By William Hudson
The big banks have demonstrated to the world that they own everything including the courts, law enforcement and government officials. They have demonstrated this fact by rigging currency and economies, obtaining bailouts when they had no losses, foreclosing on loans they can’t prove they own, playing both sides of the market and by purchasing government representatives with “deals” they just can’t turn down. Meanwhile 318 million Americans have had their lives impacted or decimated by illegal banking practices.
In late May, a federal appeals court ruled it will not hold Bank of America accountable for the sale of worthless mortgages, overturning a paltry $1.27 billion penalty they had been ordered to pay. A panel of three judges ruled that federal prosecutors had failed to prove that Bank of American’s Countrywide Mortgage division had defrauded Fannie Mae and Freddie Mac by selling them fatally flawed loans. Seriously, who cares when the federal government, courts and banks can fleece the American taxpayer for the bank’s bad behavior?
The judges ruled that Countrywide employees “may” have sold loans in 2007 and 2008 (more like from 2000 to 2008) that were not of the quality promised in the contracts with Fannie and Freddie. Moreover the judges ruled that there was no evidence that these “sales” — an element of a loan program at Countrywide that was known informally as “the hustle” — were part of a “deliberate deception”. Apparently the judges didn’t feel that selling D grade paper as A paper and then forging appraisals, failing to deliver the notes to the trust, falsifying loan documents and inflating buyer qualifications to deceive investors was a criminal act.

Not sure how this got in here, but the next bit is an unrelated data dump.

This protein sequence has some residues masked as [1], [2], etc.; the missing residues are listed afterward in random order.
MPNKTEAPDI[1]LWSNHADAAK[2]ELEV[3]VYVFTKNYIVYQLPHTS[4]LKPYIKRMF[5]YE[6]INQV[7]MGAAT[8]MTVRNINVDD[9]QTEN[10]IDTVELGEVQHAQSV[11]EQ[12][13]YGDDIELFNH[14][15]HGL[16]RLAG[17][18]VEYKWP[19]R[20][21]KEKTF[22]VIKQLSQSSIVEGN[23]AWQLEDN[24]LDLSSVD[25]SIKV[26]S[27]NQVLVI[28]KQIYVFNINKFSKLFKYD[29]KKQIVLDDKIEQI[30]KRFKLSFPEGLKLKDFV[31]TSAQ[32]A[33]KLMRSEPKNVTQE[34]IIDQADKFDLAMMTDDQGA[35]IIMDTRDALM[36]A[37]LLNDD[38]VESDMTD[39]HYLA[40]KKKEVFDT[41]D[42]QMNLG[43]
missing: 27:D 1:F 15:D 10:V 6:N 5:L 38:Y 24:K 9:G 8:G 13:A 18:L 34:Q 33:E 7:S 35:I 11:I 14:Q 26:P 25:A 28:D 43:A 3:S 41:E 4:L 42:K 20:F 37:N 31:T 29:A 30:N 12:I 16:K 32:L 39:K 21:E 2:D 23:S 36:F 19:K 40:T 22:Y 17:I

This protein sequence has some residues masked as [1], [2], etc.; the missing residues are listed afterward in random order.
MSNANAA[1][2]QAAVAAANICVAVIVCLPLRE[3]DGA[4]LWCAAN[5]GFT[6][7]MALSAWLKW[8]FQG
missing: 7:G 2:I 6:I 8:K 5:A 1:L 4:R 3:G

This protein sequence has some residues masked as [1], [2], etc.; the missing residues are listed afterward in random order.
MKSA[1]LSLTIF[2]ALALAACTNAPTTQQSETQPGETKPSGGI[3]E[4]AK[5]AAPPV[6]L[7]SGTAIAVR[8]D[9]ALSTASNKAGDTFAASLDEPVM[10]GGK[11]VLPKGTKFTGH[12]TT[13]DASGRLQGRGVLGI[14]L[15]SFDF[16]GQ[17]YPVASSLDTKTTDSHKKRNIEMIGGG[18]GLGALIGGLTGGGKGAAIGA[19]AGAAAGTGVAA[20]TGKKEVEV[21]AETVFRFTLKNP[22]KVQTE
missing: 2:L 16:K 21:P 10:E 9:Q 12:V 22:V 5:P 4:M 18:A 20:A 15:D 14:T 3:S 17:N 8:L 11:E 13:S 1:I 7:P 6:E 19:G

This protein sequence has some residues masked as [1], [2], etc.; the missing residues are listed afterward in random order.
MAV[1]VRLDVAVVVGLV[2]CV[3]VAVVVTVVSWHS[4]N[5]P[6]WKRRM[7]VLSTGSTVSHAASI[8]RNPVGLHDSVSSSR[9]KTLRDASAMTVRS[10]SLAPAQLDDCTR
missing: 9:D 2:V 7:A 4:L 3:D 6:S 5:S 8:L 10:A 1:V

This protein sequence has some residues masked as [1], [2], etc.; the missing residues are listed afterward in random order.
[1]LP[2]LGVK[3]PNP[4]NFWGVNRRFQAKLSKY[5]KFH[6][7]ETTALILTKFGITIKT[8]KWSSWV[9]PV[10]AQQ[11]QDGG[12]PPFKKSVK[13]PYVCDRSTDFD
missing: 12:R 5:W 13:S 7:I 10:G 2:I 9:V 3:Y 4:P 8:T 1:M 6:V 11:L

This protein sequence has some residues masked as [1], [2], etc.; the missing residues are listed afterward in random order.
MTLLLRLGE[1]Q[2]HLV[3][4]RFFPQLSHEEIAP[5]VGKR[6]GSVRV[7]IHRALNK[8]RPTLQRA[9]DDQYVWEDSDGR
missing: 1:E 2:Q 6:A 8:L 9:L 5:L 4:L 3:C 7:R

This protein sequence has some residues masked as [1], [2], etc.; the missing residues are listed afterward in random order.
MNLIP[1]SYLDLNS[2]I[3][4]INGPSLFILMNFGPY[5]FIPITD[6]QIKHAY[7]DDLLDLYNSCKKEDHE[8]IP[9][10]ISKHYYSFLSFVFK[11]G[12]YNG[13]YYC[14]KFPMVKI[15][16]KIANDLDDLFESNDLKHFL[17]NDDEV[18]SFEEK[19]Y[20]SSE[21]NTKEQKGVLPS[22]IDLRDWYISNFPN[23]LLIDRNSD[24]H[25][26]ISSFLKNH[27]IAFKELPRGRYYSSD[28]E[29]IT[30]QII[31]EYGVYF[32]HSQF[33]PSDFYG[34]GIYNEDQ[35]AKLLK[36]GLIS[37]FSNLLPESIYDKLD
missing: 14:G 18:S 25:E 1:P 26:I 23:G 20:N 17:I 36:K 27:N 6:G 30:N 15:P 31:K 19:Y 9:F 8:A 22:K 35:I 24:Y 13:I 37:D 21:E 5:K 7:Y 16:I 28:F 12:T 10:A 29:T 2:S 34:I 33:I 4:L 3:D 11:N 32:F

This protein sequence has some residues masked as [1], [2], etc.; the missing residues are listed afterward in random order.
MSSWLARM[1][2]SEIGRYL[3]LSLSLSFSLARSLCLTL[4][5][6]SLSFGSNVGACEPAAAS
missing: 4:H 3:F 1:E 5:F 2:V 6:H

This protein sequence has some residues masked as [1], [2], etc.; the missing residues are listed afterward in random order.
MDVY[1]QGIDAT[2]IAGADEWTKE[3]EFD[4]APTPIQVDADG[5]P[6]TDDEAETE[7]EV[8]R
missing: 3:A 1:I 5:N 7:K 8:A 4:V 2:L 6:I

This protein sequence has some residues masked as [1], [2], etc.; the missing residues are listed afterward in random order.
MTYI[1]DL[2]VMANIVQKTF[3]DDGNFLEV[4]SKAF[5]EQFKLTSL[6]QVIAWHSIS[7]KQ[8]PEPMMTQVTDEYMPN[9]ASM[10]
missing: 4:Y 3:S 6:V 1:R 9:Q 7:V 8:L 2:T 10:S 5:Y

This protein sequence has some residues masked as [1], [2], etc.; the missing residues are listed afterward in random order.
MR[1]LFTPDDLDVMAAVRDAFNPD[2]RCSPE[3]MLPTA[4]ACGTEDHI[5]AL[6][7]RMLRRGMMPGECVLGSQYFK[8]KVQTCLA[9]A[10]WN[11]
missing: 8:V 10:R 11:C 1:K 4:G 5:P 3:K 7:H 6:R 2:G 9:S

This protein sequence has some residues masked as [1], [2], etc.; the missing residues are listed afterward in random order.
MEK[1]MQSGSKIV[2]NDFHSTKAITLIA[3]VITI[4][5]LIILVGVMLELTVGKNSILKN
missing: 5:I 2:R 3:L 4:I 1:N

“The trial evidence fails to demonstrate the contemporaneous fraudulent intent necessary to prove a scheme to defraud,” Judge Richard C. Wesley wrote in a 31-page ruling that refused to acknowledge that this case was evidence of a nationwide practice between small lenders and the big banks.
The ruling by the United States Court of Appeals for the Second Circuit is simply another attempt to sabotage the Justice Department’s ineffectual prosecution of Wall Street after the mortgage crisis. It is also a message for Preet Bharara, the United States attorney for the Southern District of New York, and any other state attorney who dares to prosecute the big banks. Bank of America was so arrogant in its fraud that they called its practice of rubber-stamping high-risk loans and selling them to Fannie and Freddie “spectacularly brazen”- but not criminal?
This is evidence of the insane times we are now living in. Back in 2014, Judge Jed S. Rakoff of the Federal District Court in Manhattan ordered Bank of America to pay a $1.27 billion penalty in the “hustle” case. But that sum is an insignificant fraction of the billions of dollars that Bank of America has paid in legal fees and settlements related to Countrywide, in which Bank of America “purchased” in 2008. Bank of America has spent nearly $37 billion on litigation expenses since 2010, most of it related to the legal fallout from the financial crisis.